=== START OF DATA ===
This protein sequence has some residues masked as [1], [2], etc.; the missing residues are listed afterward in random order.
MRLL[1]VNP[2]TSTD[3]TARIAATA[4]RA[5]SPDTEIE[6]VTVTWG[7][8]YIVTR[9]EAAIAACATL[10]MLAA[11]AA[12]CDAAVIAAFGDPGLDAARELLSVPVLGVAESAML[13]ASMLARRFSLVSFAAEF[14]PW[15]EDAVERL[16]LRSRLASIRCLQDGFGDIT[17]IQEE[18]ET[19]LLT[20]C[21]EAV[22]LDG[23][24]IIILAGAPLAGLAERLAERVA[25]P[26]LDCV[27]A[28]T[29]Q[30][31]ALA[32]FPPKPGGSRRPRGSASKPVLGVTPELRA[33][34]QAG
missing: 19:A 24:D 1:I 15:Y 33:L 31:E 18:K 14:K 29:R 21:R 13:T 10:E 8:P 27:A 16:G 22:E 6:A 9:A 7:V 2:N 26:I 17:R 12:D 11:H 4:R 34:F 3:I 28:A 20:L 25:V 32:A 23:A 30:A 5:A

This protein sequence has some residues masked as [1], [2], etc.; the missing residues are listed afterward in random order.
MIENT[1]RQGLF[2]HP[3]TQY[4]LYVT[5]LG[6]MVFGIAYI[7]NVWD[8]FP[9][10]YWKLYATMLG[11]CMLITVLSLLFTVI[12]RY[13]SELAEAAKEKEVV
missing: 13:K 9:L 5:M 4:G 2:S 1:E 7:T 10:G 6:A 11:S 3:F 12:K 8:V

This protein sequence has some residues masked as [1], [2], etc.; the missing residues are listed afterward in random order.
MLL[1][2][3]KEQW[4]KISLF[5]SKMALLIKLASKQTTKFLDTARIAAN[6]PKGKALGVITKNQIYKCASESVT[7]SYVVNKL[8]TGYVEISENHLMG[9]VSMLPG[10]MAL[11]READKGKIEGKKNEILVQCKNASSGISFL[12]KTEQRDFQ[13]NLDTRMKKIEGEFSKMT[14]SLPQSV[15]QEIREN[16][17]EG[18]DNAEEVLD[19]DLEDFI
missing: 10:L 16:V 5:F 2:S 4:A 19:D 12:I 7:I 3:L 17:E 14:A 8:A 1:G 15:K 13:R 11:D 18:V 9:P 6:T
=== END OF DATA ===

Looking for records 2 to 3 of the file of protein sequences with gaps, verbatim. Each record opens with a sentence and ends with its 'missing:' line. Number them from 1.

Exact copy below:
This protein sequence has some residues masked as [1], [2], etc.; the missing residues are listed afterward in random order.
MIENT[1]RQGLF[2]HP[3]TQY[4]LYVT[5]LG[6]MVFGIAYI[7]NVWD[8]FP[9][10]YWKLYATMLG[11]CMLITVLSLLFTVI[12]RY[13]SELAEAAKEKEVV
missing: 13:K 9:L 5:M 4:G 2:S 1:E 7:T 10:G 6:A 11:S 3:F 12:K 8:V

This protein sequence has some residues masked as [1], [2], etc.; the missing residues are listed afterward in random order.
MLL[1][2][3]KEQW[4]KISLF[5]SKMALLIKLASKQTTKFLDTARIAAN[6]PKGKALGVITKNQIYKCASESVT[7]SYVVNKL[8]TGYVEISENHLMG[9]VSMLPG[10]MAL[11]READKGKIEGKKNEILVQCKNASSGISFL[12]KTEQRDFQ[13]NLDTRMKKIEGEFSKMT[14]SLPQSV[15]QEIREN[16][17]EG[18]DNAEEVLD[19]DLEDFI
missing: 10:L 16:V 5:F 2:S 4:A 19:D 12:I 7:I 3:L 17:E 14:A 8:A 1:G 15:K 13:R 11:D 18:V 9:P 6:T